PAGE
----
This is the web site to find your local Gamblers Anonymous Hotline. I know I was being cute and jokey before, but if you are seriously considering doing this, you may very well have a problem. This is obviously some sort of compulsion for you, and it’s probably best that you deal with it as soon as possible. Don’t end up being a disappointment to your friends and family. This is the first day of the rest of your life. Click. Call. Choose to be a better person.
1. Give me the money you were going to bet on the Home Run Derby.
My Twitter handle is in the byline below. Send me a DM. I’ll get you my PayPal info. I can’t say for sure what I’ll spend it on, but if you’re going to just give your money away, give it to someone who could use it. I promise I’ll spend it wisely on something like food for my family, my Internet bill, or anything else that isn’t gambling on the Home Run Derby. I’d really prefer you’d pick option 2,4, or 5, but if it’s just burning a hole in your pocket, give me your money.
There you go! Remember to turn to NotGraphs for all your gambling-advice needs. Good luck and good betting!
This comes courtesy of a comment from a previous Mike-Trout related post:
As I’m never one to ignore the filthy masses/turn down an idea for a post, I present Mike Trout Robbing Mike Trout of a Home Run.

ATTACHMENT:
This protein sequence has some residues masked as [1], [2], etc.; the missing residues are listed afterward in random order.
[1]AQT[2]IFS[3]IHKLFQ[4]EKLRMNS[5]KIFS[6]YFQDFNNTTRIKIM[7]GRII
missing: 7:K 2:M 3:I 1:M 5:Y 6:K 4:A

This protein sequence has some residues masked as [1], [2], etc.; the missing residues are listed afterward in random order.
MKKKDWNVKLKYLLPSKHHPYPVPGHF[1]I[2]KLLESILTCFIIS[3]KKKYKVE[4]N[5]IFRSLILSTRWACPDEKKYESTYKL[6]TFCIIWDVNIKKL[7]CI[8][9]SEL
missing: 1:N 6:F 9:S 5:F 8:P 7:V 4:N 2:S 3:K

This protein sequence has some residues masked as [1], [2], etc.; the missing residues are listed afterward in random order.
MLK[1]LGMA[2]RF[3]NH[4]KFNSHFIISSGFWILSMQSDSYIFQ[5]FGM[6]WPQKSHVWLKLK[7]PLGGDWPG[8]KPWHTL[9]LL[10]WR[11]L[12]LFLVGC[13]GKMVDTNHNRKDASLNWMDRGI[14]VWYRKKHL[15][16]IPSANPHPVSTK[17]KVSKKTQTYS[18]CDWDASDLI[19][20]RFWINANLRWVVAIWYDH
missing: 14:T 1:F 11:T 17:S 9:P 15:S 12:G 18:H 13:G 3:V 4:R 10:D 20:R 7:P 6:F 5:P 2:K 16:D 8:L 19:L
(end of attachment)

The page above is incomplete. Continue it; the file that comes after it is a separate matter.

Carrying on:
Though I’m not quite sure what type of something this is, it is indeed something.
This hot footage was captured not on America’s actual birthday, but Mike Trout doesn’t need the excuse of an anniversary to show that he does, indeed, love America. As if you didn’t know that already.
In almost every case, cell phone alerts are at best an annoyance and at worst punch-provoking. We civil folk have pretty much come to terms with the fact that a cell phone should stay on vibrate.
But there are rare instances in which an audible alert is necessary — text messages from Ronald Reagan’s ghost, emails concerning which minority you’ve recently offended, weather notifications keeping you abreast when a tornado is about to upend the home of a former employer, and Google alerts for “Cheryl Tiegs Hacksaw Jim Duggan Sex Tape” are some examples.
In situations such as these, I suggest an audible message notification. Sure, you could use a standard boo doop or ding ding like a common dirt-person. But why buy the cow when you can mix your metaphors for free?
In the spirit of FanGraphs: The Ringtone, it is my pleasure to introduce The Dayn Perry Message Notification. I can’t say for sure when you should use it, but if you really need my help finding the proper situation, you probably shouldn’t use it at all.
Download at will.
Mr. President? We have Dave Cameron on the line.
“Mr. Cameron. How are we today?”
“Good morning, Mr. President. I’m fine, sir. Thanks for asking.” Read the rest of this entry »